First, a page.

Anthrozoology: Embracing Co-Existence in the Anthropocene

| January 19, 2017 | Leave a Comment

Rookeries at the Farallon National Wildlife Refuge, California, © M.C. Tobias

Item Link: Access the Resource

Media Type: Book - Recent

Date of Publication: December 22, 2016

Year of Publication: 2016

Publisher: Springer

Author(s): Michael Charles Tobias, Jane Gray Morrison

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Michael Charles Tobias & Jane Gary Morrison:

This groundbreaking work of both theoretical and experiential thought by two leading ecological philosophers and animal liberation scientists ventures into a new frontier of applied ethical anthrozoological studies. Through lean and elegant text, readers will learn that human interconnections with other species and ecosystems are severely endangered precisely because we lack – by our evolutionary self-confidence – the very coherence that is everywhere around us abundantly demonstrated. What our species has deemed to be superior is, according to Tobias and Morrison, the cumulative result of a tragically tenuous argument predicated on the brink of our species’ self-destruction, giving rise to a most unique proposition: We either recognize the miracle of other sentient intelligence, sophistication, and genius, or risk enshrining the shortest lived epitaph of any known vertebrate in earth’s 4.1 billion years of life.

Tobias and Morrison draw on 45 years of research in fields ranging from ecological anthropology, animal protection and comparative ethics to literature and spirituality – and beyond. They deploy research in animal and plant behavior, biocultural heritage contexts from every continent and they bring to bear a deeply metaphysical array of perspectives that set this book apart from any other. The book departs from most work in such fields as animal rights, ecological aesthetics, comparative ethology or traditional animal and plant behaviorist work, and yet it speaks to readers with an interest in those fields.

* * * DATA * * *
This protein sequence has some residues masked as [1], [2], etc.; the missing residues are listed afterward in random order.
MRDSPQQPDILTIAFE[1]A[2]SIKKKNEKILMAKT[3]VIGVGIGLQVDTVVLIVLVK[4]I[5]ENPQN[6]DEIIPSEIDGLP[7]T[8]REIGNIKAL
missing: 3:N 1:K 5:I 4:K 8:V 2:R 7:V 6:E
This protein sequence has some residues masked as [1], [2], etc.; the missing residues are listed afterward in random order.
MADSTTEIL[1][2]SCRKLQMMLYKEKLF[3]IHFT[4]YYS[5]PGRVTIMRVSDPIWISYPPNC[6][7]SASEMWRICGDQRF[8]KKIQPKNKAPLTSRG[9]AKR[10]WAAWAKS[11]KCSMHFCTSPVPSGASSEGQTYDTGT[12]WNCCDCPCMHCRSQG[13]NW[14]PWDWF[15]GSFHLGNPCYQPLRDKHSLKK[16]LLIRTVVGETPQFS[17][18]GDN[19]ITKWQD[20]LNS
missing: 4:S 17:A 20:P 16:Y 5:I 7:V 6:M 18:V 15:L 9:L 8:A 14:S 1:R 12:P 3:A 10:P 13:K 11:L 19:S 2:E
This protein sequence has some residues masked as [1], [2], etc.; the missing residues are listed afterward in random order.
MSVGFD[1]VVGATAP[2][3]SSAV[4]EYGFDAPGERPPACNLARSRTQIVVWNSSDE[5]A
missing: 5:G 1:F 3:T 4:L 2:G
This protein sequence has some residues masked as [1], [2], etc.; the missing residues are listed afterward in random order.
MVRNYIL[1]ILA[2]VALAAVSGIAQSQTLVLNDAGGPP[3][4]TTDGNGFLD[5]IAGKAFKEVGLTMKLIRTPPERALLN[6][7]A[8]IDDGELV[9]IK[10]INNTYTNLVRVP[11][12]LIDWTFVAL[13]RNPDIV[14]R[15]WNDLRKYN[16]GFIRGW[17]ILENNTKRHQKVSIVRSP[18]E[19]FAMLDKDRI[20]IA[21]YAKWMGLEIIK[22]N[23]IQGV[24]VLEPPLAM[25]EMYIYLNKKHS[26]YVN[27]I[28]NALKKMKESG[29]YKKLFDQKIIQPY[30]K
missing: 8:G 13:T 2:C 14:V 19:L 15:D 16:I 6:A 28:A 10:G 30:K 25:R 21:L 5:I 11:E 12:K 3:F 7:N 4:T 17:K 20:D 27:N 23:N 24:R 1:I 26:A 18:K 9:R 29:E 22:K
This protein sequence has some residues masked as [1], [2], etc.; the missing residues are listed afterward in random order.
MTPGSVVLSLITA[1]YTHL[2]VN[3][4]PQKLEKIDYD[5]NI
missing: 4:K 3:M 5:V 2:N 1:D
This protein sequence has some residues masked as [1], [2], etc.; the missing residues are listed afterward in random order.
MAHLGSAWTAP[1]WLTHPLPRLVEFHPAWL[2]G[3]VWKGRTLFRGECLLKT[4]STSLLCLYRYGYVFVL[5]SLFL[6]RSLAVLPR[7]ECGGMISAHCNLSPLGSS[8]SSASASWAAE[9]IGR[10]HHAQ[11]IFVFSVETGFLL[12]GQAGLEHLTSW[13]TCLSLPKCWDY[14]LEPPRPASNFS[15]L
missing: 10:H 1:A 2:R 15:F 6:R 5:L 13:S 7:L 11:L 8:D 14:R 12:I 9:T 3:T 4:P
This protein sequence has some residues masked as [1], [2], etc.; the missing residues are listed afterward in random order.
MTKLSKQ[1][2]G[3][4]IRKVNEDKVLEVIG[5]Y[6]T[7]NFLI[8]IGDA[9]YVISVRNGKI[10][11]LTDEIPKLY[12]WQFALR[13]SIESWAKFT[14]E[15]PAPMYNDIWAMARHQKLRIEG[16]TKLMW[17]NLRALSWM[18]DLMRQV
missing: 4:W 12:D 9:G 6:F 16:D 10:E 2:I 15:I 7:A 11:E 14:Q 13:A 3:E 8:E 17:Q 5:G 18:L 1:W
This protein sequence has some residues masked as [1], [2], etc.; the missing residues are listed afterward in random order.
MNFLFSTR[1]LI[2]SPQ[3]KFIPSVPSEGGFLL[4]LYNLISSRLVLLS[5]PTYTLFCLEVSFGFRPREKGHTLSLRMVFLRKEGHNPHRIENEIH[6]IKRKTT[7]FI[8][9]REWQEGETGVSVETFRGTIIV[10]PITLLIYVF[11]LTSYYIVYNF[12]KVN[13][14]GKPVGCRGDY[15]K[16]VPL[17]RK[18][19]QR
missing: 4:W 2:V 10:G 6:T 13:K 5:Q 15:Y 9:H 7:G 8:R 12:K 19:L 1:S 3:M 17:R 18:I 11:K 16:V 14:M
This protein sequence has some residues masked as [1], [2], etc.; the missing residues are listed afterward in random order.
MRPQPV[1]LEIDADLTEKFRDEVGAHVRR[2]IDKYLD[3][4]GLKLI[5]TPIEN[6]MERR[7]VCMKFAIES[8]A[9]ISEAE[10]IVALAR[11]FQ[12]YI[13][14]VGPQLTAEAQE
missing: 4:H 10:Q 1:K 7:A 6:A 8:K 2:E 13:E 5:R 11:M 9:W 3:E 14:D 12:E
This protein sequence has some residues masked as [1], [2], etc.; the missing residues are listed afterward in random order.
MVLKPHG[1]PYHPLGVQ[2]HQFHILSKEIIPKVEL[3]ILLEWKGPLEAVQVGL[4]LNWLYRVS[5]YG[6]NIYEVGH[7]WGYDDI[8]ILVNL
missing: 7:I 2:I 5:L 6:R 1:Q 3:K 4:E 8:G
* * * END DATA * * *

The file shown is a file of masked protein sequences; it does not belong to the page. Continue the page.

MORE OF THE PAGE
A deeply provocative book of philosophical premises and hypotheses from two of the world’s most influential ecological philosophers, this text is likely to stir uneasiness and debate for many decades to come. (From the Publisher)

Read a recent review of Anthrozoology by Marc Bekoff PhD published by Psychology Today. Additional reviews have been published on the MAHB site by Paul R. Ehrlich and David Wagner.

The book is available for purchase through Springer, Amazon, IndieBound, Google eBooks, or find it in a library.

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The views and opinions expressed through the MAHB Website are those of the contributing authors and do not necessarily reflect an official position of the MAHB. The MAHB aims to share a range of perspectives and welcomes the discussions that they prompt.
  • Michael Bostick

    I’ve been working through this amazing book and find that my brain has been, heretofore, an extremely lazy organ. Tobias and Morrison have challenged me and my somewhat atrophied conscience with an incredible, almost painfully engaging inquiry into an arena of ecological awareness that reflects the author’s vast and incomparable knowledge, insight and understanding bar none. Truly a work of incalculable importance. Each page is filled with enough intelligence to warrant many re-readings. One cannot estimate the degree to which minds such as Tobias and Morrison are pondering and searingly concluding why we need to completely reconfigure our outdated and shortsighted paradigms, regarding the immense opportunity to respect and honor animal and plant strategies for survival and adaptation. In the book, the author’s clearly, but complexly, retrain our truncated way of thinking about who we are as a species, in relation to the intricate and utterly instructive natural world. The realm of interspecies communication is real and, as Tobias and Morrison so eloquently and masterfully compel, essential for us to embrace in the deepest way, if we are to have any chance in avoiding our perilous bent towards extinction. This book is a must read for any serious avatar of eco-philosophical transformation.